I was once helping my mother choose a new TV, when she told the shop owner she wanted "something idiot proof". He grinned and replied, "Nowadays we prefer the term user-friendly".
EASY TO USE -- except by you, your mother, your grandmother, and your significant other. Your kids, no problem.
24 HOUR SUPPORT -- in Malaysia, after a two hour hold, on an unreliable connection.
WE WILL HELP YOU SWITCH YOUR ACCOUNT FROM ANYWHERE -- except the following providers (long list)
YOU WON'T REGRET THIS DECISION -- much. Did I mention we lie a lot?
I would amend MISSION STATEMENT - 10 words we once chose we will never consider again.
we decided looked good once
business as usual
CLEANER INTERFACE, or
UNCLUTTERED INTERFACE - you won't be bothered by the cruft you never used. or by the cruft you did use, for that matter.
Hmm, how about an e-bay re-enactment type stuff version:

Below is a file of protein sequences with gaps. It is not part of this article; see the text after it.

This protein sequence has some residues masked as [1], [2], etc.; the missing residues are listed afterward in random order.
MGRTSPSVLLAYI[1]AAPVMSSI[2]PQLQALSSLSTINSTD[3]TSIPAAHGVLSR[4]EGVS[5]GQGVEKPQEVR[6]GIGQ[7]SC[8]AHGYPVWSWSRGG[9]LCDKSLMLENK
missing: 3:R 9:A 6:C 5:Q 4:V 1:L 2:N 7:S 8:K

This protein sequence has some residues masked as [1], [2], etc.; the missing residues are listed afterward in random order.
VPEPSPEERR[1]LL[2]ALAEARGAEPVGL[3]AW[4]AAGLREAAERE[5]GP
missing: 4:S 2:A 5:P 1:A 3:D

Authentic - yes, its authentically crap/ modern.
medieval - taken from a film set some time between 450AD and 1600.
We do not reach the edge and simply wait
for others to catch up and find us there
but plough on further, deep in the affair
where there's a margin between will and fate;
nothing's disclosed, nor open to debate,
since we are subject to recoil from care
or be abused and chided anywhere
we utter speech. All choices have to grate.
There is no reason that we must return,
like beaten dogs in summer, to this place
yet still you find us trying not to run
from any anger, facing the harsh burn
of baying voices shouting out disgrace
at all of those who brave the brassy sun.
ULTRA BRIGHT - as bright as whatever junk we can find to fit at the lowest cost is. Or - only if you are a mole.
LONG LASTING BATTERIES - if you don't mind the last half of their lifetime being quite dim.
GENUINE AUTHENTIC - a poor copy of the real thing
Roy G Ovrebo #14 - I didn't think Pharyngula had moved, he's still posting at Science blogs. Rather that posts are being put up at both sites, and probably anything that might upset national geographic will go on the freethoughts website.
TERMS AND CONDITIONS APPLY: none of this ad is actually true.
and from pharmaceutical ads